Over the last couple of weeks, a succession (profusion?) of, dare I say, “important” events in this country lead to only one conclusion: that everything (at least until 2015) has become “political”! For a while, our gauges of value, our prisms of introspection, the choices we make, the paths we refuse to take, all these will be partisan. There are three problems with this development. Firstly, given that we are a good 12 months ahead of the election cycle, these events underline the main failing of our democratic experiments, thus far. A high-stakes, winner takes all model is ruinous to a commonweal whose clear need is for its development concerns to be discussed and addressed by the smallest, lowest, or least centralised authority capable of best dealing with these issues.
It matters therefore that the divisions and conversations in (and of) the new politics are not addressed to questions of empowerment and choice. Instead, they reprise the timeworn concerns over access to and (ab)use of our shared resources. This is bad enough. Worse (and this is the second difficulty with the current times), is that the “new” politics then threatens a huge waste of already significantly depleted resources as the different interest groups make for the entrance to power. It would have been of interest speculating on the nature and degree of casualties that will result from the ensuing stampede, were we not assured beforehand that much of the damage would be lower down the political food chain.
Nonetheless, the third problem with our current state is of a different order. Over the last three years, the Central Bank of Nigeria (CBN) has been the economy’s mainstay. As governments across the three tiers loosed their purse strings, monetary policy became less accommodating. Consequently, an unconscionably lax fiscal environment has failed to feed through into higher (or more volatile) domestic prices (including the naira’s exchange rate). There have been huge costs associated with this (especially the CBN’s outlays on liquidity management). Then, this is the one lesson that we need to learn as a people: that there are costs associated with the options we face; and that our decision-making must square these costs against the benefits advertised for each option.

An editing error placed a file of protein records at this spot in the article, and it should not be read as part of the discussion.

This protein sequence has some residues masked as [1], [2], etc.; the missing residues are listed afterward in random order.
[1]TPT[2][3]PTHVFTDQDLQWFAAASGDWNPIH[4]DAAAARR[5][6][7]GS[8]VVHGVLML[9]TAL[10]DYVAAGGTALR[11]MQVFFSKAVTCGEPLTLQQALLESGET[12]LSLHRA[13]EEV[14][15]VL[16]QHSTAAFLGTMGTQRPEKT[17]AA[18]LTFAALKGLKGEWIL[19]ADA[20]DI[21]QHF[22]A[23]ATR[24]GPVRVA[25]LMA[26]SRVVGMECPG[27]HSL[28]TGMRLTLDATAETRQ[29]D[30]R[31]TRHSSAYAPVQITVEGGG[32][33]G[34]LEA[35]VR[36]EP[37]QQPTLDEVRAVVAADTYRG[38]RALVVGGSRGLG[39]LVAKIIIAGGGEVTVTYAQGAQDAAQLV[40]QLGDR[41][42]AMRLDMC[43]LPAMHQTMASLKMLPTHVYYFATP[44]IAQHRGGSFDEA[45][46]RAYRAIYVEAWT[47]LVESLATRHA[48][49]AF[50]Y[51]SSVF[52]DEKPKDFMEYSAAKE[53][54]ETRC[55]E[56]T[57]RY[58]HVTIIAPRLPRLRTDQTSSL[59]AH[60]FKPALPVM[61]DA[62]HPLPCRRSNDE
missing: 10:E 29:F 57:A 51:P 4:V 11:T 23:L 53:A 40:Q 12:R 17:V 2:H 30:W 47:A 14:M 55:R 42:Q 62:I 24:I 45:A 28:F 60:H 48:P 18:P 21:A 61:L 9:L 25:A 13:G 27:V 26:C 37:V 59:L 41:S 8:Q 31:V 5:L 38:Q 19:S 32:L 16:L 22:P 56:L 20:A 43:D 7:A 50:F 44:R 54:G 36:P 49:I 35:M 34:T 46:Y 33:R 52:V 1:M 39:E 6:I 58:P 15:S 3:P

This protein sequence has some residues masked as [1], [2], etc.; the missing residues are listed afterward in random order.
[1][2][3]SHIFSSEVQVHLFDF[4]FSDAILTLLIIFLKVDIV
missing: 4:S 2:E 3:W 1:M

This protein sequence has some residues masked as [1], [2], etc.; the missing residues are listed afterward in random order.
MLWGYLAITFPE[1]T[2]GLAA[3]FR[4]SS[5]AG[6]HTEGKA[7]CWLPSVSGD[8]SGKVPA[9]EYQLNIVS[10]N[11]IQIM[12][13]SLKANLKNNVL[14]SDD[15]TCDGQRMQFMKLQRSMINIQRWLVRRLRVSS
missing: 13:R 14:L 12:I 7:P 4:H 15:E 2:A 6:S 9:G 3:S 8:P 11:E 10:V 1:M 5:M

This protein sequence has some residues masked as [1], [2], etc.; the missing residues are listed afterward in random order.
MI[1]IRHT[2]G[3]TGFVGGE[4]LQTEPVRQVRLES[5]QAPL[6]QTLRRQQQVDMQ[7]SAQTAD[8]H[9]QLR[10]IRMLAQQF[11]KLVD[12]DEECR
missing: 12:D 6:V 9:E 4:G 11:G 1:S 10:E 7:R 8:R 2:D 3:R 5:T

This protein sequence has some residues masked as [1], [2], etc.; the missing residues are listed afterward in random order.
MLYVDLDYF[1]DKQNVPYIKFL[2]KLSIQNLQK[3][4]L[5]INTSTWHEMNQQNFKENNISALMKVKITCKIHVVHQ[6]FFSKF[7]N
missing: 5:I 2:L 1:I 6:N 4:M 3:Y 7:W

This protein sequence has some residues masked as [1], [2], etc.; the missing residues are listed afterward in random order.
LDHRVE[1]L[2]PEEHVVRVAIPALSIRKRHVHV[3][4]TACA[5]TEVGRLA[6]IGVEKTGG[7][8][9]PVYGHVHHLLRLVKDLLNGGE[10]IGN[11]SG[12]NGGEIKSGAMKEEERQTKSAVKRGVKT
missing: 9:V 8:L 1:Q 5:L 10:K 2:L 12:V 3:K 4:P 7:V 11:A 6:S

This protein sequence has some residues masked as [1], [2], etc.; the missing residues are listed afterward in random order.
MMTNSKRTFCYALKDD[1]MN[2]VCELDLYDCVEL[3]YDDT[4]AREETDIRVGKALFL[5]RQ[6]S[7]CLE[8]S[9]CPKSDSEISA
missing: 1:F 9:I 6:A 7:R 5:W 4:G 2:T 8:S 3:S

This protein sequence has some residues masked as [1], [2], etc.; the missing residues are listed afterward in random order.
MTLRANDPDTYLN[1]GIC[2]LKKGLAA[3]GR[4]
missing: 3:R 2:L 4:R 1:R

Add its quasi-fiscal activities (all those sector-specific intervention funds) to the CBN’s monetary policy responses over this period, and it is difficult to quarrel with one who would rather that we reversed the status quo. In other words, at this stage of the nation’s development, one who argues that “everything should be about the economy”! Given the CBN’s role in holding up the latter, put differently, this sentiment is basically a bias for treating matters affecting the apex bank with both urgency and circumspection.
Significantly, much could be done on this front. Or, better still, not much has been done. And the transition to “politics” threatens to worsen this position. We have made the passing nod to issues associated with the expiration, next year, of the CBN governor’s tenure. He has said that he intends to quit the post by year-end. However, September 23 and 24, the Monetary Policy Committee (MPC) of the CBN meets for the penultimate time: last meeting this year is scheduled for November 18 and 19.
Other shortcomings it may have had, but in the last three years, the MPC attended to its responsibility for attaining price stability and supporting the economic policy of the Federal Government with aplomb. Now, the tenure of key members of the committee ends in December. Are these terms going to be renewed? Are the concerned members going to be replaced? By whom? And when does (or should) this process start?
The problem with everything going political is not so much that a process that should ordinarily end up producing a technocratic team ends up with placemen ensconced at the CBN. It is instead, and here, much attention should be paid to the incumbent administration’s record in office, that nothing is done, and as a friend suggested, at the appointed time, the next most senior person in the CBN will be invited to act as governor.
Are we also permitted to have persons act as MPC members?